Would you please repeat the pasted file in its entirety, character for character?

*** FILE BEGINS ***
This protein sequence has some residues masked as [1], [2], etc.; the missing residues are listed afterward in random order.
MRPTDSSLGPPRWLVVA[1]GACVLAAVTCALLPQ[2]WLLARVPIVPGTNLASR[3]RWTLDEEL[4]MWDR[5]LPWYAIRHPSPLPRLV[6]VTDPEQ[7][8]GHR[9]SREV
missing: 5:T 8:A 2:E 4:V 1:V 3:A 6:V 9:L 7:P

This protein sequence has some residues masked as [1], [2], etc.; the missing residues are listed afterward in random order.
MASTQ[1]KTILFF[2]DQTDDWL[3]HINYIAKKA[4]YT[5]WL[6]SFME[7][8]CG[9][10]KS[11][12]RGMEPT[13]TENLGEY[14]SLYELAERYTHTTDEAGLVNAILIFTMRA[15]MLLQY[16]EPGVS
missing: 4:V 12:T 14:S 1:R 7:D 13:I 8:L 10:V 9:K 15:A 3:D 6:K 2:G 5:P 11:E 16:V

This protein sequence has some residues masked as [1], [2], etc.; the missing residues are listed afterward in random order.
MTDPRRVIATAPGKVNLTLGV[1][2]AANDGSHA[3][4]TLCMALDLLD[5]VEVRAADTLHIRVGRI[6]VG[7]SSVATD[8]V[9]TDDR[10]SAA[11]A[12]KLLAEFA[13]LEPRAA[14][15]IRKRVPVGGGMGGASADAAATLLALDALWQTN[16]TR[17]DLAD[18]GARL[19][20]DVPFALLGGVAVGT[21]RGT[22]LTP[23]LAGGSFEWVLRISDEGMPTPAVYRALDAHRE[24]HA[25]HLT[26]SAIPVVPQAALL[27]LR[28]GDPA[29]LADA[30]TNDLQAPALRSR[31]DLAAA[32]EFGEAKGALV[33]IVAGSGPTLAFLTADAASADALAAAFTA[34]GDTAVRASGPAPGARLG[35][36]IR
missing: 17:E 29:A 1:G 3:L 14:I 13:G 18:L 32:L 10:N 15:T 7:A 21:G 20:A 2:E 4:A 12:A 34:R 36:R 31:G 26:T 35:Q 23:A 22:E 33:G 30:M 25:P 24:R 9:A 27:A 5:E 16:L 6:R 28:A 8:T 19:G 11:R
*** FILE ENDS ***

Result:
This protein sequence has some residues masked as [1], [2], etc.; the missing residues are listed afterward in random order.
MRPTDSSLGPPRWLVVA[1]GACVLAAVTCALLPQ[2]WLLARVPIVPGTNLASR[3]RWTLDEEL[4]MWDR[5]LPWYAIRHPSPLPRLV[6]VTDPEQ[7][8]GHR[9]SREV
missing: 5:T 8:A 2:E 4:V 1:V 3:A 6:V 9:L 7:P

This protein sequence has some residues masked as [1], [2], etc.; the missing residues are listed afterward in random order.
MASTQ[1]KTILFF[2]DQTDDWL[3]HINYIAKKA[4]YT[5]WL[6]SFME[7][8]CG[9][10]KS[11][12]RGMEPT[13]TENLGEY[14]SLYELAERYTHTTDEAGLVNAILIFTMRA[15]MLLQY[16]EPGVS
missing: 4:V 12:T 14:S 1:R 7:D 13:I 8:L 10:V 9:K 15:A 3:D 6:K 2:G 5:P 11:E 16:V

This protein sequence has some residues masked as [1], [2], etc.; the missing residues are listed afterward in random order.
MTDPRRVIATAPGKVNLTLGV[1][2]AANDGSHA[3][4]TLCMALDLLD[5]VEVRAADTLHIRVGRI[6]VG[7]SSVATD[8]V[9]TDDR[10]SAA[11]A[12]KLLAEFA[13]LEPRAA[14][15]IRKRVPVGGGMGGASADAAATLLALDALWQTN[16]TR[17]DLAD[18]GARL[19][20]DVPFALLGGVAVGT[21]RGT[22]LTP[23]LAGGSFEWVLRISDEGMPTPAVYRALDAHRE[24]HA[25]HLT[26]SAIPVVPQAALL[27]LR[28]GDPA[29]LADA[30]TNDLQAPALRSR[31]DLAAA[32]EFGEAKGALV[33]IVAGSGPTLAFLTADAASADALAAAFTA[34]GDTAVRASGPAPGARLG[35][36]IR
missing: 17:E 29:A 1:G 3:L 14:I 13:G 18:L 32:L 10:N 15:T 7:A 21:G 20:A 2:E 4:A 12:A 34:R 36:R 31:G 26:T 35:Q 23:A 22:E 33:G 30:M 25:P 24:R 9:A 27:A 5:E 16:L 6:R 28:A 8:T 19:G 11:R